This year I will add these dishes to our traditional family buffet along with bagels, cream cheese, platters of herring and smoked salmon and a wonderful array of cold salads. Serve a variety of baked delicacies including honey cake, an assortment of sweet rolls and fruit salad for dessert.

Neal’s Big Eye Tuna Carpaccio with a Spanish
Touch

8 ounces Big Eye Ahi Tuna, cleaned

of sinew and cut into 2-ounce medallions

Olive oil

4 ounces baby arugula

1 ounce capers, chopped

3 ounces Spanish green olives,

pitted and chopped

1 ounce olive tapenade

1 bunch parsley, chopped

2 ounces sherry wine vinegar

1 ounce balsamic vinegar

Salt and freshly ground black pepper to taste

2 ounces shallots, finely diced

2 garlic cloves, minced

4 ounces haricot vert, blanched

1 red bell pepper, diced

1 Roma tomato, seeded and diced*

For the Tuna:

Brush the fish with a little olive oil. Place between two pieces of plastic wrap.

Using a hammer or tenderizer pound the tuna until almost translucent and reserve. Repeat with remaining medallions.*

For the Vinaigrette:

In a medium-size bowl, add all of the ingredients except the tomato and arugula, and mix with a wire whisk. Season with salt and pepper. Add enough olive oil so that it is balanced with the vinegar. (The ratio of oil to vinegar is 3:1) Taste and add the peppers and tomatoes at the end.

To serve, remove the top piece of plastic wrap from the tuna, and using the remaining plastic wrap as a guide, invert the tuna onto a serving plate and peel off the remaining plastic wrap (repeat with remaining tuna). Season with salt and pepper. Toss the arugula with the vinaigrette and carefully arrange on top of the tuna.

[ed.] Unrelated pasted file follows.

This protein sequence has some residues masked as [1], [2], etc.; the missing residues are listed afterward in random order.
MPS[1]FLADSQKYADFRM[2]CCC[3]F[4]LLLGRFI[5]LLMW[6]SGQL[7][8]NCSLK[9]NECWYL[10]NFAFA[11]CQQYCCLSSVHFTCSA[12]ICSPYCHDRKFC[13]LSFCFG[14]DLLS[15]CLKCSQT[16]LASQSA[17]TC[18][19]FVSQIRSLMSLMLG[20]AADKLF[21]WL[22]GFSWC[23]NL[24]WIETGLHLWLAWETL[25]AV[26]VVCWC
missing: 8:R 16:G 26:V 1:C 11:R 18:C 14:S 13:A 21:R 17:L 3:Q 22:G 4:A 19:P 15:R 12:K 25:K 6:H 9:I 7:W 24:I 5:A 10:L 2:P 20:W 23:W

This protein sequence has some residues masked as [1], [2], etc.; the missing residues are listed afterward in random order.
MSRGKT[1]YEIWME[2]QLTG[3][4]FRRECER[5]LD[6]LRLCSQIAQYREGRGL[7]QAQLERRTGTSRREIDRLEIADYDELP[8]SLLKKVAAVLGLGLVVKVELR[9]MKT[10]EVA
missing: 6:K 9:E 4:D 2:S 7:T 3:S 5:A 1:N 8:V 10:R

*Variation: Remove the top piece of plastic wrap from the tuna and place a small portion of the salad on top of the tuna. Roll up the tuna and slice it into bite-size pieces.

Kazuto’s Cilantro Cured Salmon

1 (4-pound) salmon fillet, skin on

6 bunches washed and picked

cilantro leaves, chopped (about 3 cups)

1¼3 cup salt

1¼3 cup sugar

2¼3 cup freshly ground black pepper

2 tablespoons tequila

With a sharp knife, score the skin of the salmon in four or five places about 2 inches apart.

In a medium-size bowl, combine the cilantro, salt, sugar and pepper. Place a small handful of the cilantro mixture on the bottom of a large glass baking dish. Place the salmon fillet skin side down on top. Cover completely with the remaining cilantro mixture. Cover with plastic wrap, lightly weight it down and refrigerate for 72 hours or until salmon is firm to the touch.

Wipe off the cilantro mixture to clean the salmon filet. If serving as an hors d’oeuvres or appetizer, slice thinly. Serve with a cucumber salad, on a toasted bagel or with a German-style potato salad.

If you wish, you may also slice the salmon into 1-inch-thick slices, sauté and serve with a cucumber salad, on a toasted bagel or with a German-style potato salad. If you wish, you may also slice the salmon into 1-inch-thick slices, sauté and serve with a honey mustard sauce and mixed green salad.